I generally try to avoid using the word “acceptance” in my everyday clinical work. I found that people can become resistant when I say “accept it”, normally when I follow it with “allow it to be, let it be, without struggling”, they immediately get it, or at least become more “accepting” to the idea of acceptance.
Acceptance is not wanting or liking. You accept how things are going for you, doesn’t mean you like or want things that way. I accept that my cat has to be put down due to lymphoma, doesn’t mean I like or want him to be put down. I accept the sadness that comes with the loss, doesn’t mean I like or want to be sad.
Acceptance is also not tolerating. They are very different, do you want people to accept you, or tolerate you?
Acceptance is more about allowing things to be that way, accommodating it without struggling (so much) with it. Normally it applies to things that you can’t change directly (external events which you have no control on, e.g. your cat has lymphoma; but also includes your internal thoughts and emotions, which you can’t simply chuck away like a piece of paper, e.g. sadness, fear, anxiety, thought of “I’m not good enough”).
Here are some short Dropping Anchor recordings, suitable to be used when you’re feeling intense emotions and wanting to ground yourself to the here and now, and make the most of the situation you are in. (Ideally you’d have done more extensive version of it with me in sessions. )
Dropping Anchor recording 3.5mins
Dropping Anchor recording 2.5mins
Essentially it’s about these steps:
- Notice and acknowledge your painful thoughts. What is your mind telling you? (“I notice that my mind is having the thought of I’m not good enough, I’m a failure”)
- Notice and acknowledge your feelings and emotions. What are you feeling in your body? (heavy chest? tensed shoulders? headache? numbness? etc)
- Come back into your body, straighten your back, put your finger tips together, have a stretch, take a couple of breaths.
- Using your senses, connect with the external environment. What can you see? What can you hear? What can you touch/taste/smell?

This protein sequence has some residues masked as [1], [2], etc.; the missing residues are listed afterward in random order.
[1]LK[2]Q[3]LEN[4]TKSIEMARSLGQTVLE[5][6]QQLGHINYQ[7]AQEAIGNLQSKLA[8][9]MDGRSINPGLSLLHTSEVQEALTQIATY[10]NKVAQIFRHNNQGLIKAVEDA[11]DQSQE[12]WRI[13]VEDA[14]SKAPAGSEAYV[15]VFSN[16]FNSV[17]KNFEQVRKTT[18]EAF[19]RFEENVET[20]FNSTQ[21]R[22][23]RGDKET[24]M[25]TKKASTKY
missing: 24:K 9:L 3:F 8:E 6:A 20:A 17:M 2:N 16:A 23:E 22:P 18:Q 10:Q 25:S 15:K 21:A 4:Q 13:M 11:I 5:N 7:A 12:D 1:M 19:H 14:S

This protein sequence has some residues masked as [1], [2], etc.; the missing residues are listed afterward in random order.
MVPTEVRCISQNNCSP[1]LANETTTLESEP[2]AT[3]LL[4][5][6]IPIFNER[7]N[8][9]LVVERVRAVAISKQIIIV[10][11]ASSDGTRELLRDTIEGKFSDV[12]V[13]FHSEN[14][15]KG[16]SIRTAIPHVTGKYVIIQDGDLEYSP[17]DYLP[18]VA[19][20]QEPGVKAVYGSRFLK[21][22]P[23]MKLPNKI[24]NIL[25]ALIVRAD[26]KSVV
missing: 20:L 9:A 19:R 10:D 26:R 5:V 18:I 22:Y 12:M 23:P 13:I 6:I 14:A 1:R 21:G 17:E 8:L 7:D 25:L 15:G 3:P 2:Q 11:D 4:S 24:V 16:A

- Action: Now that you’re grounded in this situation, what are you going to do to make the full of this situation?
Please note that it’s not necessary to follow these steps, when I do it I tend to move around. Sometimes you can quickly do this, or even repeat a few times within 30 seconds or so.
It’s important to notice that the pain hasn’t gone away, but despite what the mind is saying and how you’re feeling, you can still notice so many things else going on and take effective actions moving towards a more meaningful and fulfilling life.
Disclaimer: I’m writing this post with a lot of compassion (i.e. acknowledging the suffering of certain group of people and hoping to help them to reduce their suffering). In no way I intend to belittle or criticize any person or religion. If you’d like this post to be removed, please be in touch email@example.com
I previously came across a 20 year young man who wrote to me asking about therapy for addiction to pornography. When we first met for an assessment, this is his “addiction” – he watched porn and masturbates for about 1 to 1.5 hours a day, almost every day, other than that he has been functioning pretty normally with his work and sports activities. He doesn’t experience any urges or problems in the day. When I was attempting to validate his experience, saying that many people of his age have much stronger urges and if it isn’t affecting his life, perhaps he shouldn’t see it as an addiction. Then he revealed his guilt as in his religion, masturbation is not allowed, at all. (I’m sorry to have been so insensitive, not knowing that masturbation is prohibited in Islam). He also understands that some of his friends did this when they were younger, not so sure about now.